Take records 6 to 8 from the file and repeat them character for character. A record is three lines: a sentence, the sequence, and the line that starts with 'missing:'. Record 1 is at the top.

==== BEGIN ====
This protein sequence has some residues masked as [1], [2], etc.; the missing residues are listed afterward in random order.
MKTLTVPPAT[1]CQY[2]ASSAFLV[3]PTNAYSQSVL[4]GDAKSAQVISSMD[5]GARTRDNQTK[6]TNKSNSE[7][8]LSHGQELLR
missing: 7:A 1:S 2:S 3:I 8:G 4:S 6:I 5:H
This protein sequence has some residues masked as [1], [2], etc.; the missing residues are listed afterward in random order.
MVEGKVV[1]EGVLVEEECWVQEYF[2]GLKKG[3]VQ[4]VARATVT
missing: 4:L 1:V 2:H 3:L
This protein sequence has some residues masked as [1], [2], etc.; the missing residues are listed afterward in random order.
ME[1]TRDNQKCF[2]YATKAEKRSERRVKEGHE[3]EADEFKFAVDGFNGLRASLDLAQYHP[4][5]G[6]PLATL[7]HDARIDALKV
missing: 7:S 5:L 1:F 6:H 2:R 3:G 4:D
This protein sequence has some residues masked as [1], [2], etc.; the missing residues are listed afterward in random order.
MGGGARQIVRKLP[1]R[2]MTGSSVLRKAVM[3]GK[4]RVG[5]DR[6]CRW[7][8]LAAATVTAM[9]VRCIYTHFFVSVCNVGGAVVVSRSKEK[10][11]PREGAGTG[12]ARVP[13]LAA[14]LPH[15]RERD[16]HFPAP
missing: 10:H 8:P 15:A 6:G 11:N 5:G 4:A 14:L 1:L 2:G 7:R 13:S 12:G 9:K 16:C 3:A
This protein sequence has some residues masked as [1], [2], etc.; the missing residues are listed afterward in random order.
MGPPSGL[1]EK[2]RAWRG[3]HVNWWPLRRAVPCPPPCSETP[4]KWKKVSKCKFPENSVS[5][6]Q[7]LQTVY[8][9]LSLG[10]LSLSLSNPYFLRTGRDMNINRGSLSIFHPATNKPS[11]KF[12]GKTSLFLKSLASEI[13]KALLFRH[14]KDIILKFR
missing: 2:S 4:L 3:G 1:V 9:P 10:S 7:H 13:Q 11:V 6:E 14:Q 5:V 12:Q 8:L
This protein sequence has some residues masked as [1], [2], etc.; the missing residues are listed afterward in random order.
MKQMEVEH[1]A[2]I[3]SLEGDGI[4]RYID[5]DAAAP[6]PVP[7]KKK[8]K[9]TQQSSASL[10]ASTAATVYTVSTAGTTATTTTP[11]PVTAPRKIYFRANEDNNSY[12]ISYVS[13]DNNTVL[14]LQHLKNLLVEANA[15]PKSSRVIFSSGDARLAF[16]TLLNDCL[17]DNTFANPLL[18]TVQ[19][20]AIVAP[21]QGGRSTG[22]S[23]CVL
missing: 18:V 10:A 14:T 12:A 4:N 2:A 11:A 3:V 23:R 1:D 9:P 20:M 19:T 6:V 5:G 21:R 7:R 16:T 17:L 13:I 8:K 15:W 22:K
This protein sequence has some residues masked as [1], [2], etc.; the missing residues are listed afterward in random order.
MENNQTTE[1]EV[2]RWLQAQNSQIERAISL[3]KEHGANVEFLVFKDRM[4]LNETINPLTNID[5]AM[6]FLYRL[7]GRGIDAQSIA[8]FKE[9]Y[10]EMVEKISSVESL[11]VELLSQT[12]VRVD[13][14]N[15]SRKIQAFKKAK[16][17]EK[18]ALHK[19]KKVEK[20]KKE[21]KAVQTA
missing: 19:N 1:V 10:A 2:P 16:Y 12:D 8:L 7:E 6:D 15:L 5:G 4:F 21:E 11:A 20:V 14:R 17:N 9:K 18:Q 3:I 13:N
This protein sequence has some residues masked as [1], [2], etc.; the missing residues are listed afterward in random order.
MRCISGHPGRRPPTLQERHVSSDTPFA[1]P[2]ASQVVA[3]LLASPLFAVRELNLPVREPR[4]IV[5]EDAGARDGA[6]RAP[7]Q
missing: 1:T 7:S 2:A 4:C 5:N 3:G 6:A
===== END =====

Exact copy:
This protein sequence has some residues masked as [1], [2], etc.; the missing residues are listed afterward in random order.
MKQMEVEH[1]A[2]I[3]SLEGDGI[4]RYID[5]DAAAP[6]PVP[7]KKK[8]K[9]TQQSSASL[10]ASTAATVYTVSTAGTTATTTTP[11]PVTAPRKIYFRANEDNNSY[12]ISYVS[13]DNNTVL[14]LQHLKNLLVEANA[15]PKSSRVIFSSGDARLAF[16]TLLNDCL[17]DNTFANPLL[18]TVQ[19][20]AIVAP[21]QGGRSTG[22]S[23]CVL
missing: 18:V 10:A 14:T 12:A 4:N 2:A 11:A 3:V 23:R 1:D 9:P 20:M 19:T 6:V 5:G 21:R 7:R 16:T 17:L 13:I 8:K 15:W 22:K
This protein sequence has some residues masked as [1], [2], etc.; the missing residues are listed afterward in random order.
MENNQTTE[1]EV[2]RWLQAQNSQIERAISL[3]KEHGANVEFLVFKDRM[4]LNETINPLTNID[5]AM[6]FLYRL[7]GRGIDAQSIA[8]FKE[9]Y[10]EMVEKISSVESL[11]VELLSQT[12]VRVD[13][14]N[15]SRKIQAFKKAK[16][17]EK[18]ALHK[19]KKVEK[20]KKE[21]KAVQTA
missing: 19:N 1:V 10:A 2:P 16:Y 12:D 8:L 7:E 6:D 15:L 5:G 4:F 21:E 11:A 20:V 14:R 17:N 9:K 18:Q 3:I 13:N
This protein sequence has some residues masked as [1], [2], etc.; the missing residues are listed afterward in random order.
MRCISGHPGRRPPTLQERHVSSDTPFA[1]P[2]ASQVVA[3]LLASPLFAVRELNLPVREPR[4]IV[5]EDAGARDGA[6]RAP[7]Q
missing: 1:T 7:S 2:A 4:C 5:N 3:G 6:A